10 November 2009

Calling the shots

The Prime Minister's ability to dig himself into a hole without anyone lending him a spade is self-evident, but it would seem The Sun has snuck up behind him with an earth mover, by publishing the recording the phone call between him and Jacqui Janes. I can understand Mrs Janes' reasons for collaborating with The Sun, but can ascribe no such higher motives for News International's grubby manipulation, who seem to have induced her into breaking the law.

The recording and interception of phone calls is governed by the Regulation of Investigatory Powers Act 2000 ("RIPA"). If you go to the Ofcom website it's pretty clear what you can and cannot do:

Can I record telephone conversations on my home phone?

Yes. The relevant law, RIPA, does not prohibit individuals from recording their own communications provided that the recording is for their own use. Recording or monitoring are only prohibited where some of the contents of the communication - which can be a phone conversation or an e-mail - are made available to a third party, i.e. someone who was neither the caller or sender nor the intended recipient of the original communication.

Do I have to let people know that I intend to record their telephone conversations with me?

No, provided you are not intending to make the contents of the communication available to a third party. If you are you will need the consent of the person you are recording.

What do I do if my calls have been recorded unlawfully?

Under RIPA it is a tort to record or monitor a communication unlawfully. This means that if you think you have suffered from unlawful interception of your phone calls or e-mails you have the right to seek redress by taking civil action against the offender in the courts.

The Sun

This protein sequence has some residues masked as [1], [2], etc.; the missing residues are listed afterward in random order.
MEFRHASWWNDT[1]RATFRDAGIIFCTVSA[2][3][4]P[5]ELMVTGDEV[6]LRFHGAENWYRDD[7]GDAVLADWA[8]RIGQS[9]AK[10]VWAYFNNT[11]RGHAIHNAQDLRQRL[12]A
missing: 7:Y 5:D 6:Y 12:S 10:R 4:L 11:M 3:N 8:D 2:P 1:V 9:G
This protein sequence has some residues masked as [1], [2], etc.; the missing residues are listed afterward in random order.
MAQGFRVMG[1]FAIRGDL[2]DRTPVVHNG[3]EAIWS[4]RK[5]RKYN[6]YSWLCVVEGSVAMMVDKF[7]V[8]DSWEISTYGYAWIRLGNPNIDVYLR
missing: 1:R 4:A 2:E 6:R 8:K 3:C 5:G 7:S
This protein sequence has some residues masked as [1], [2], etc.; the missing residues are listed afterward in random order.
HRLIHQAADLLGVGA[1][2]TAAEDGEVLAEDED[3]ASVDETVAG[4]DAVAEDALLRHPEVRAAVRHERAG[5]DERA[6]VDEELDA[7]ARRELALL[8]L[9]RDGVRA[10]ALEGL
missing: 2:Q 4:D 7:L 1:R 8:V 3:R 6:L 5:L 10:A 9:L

would be a third party, and the Prime Minister certainly was not aware of the recording. So is Mr Brown going to press for a civil prosecution against Mrs Janes? Of course not, as Murdoch well knows - his media power makes him immune from any fall-out from the affair and, apparently, free to break the law.

News International does have 'previous' in this area, of course, as one of its reporters and a private investigator were jailed in 2007 (under RIPA) for intercepting mobile phone messages of the rich and famous on behalf of The News of the World. The editor of The News of the World at that time was Andy Coulson, who is now the Director of Communication and Planning for the Conservative Party, the main beneficiary of the story. What a happy coincidence.

The person who should be most worried by this story is actually David Cameron. Gordon Brown is a dead man walking, and hardly needs this shove down the stairs to see him off next year. But what it does show is the lengths Murdoch will go to, to see off political enemies and unseat those of whom he disapproves: dirty, underhand, illegal. Now Cameron has been invited to sup with the Devil, he should be nervously checking how long is his spoon.

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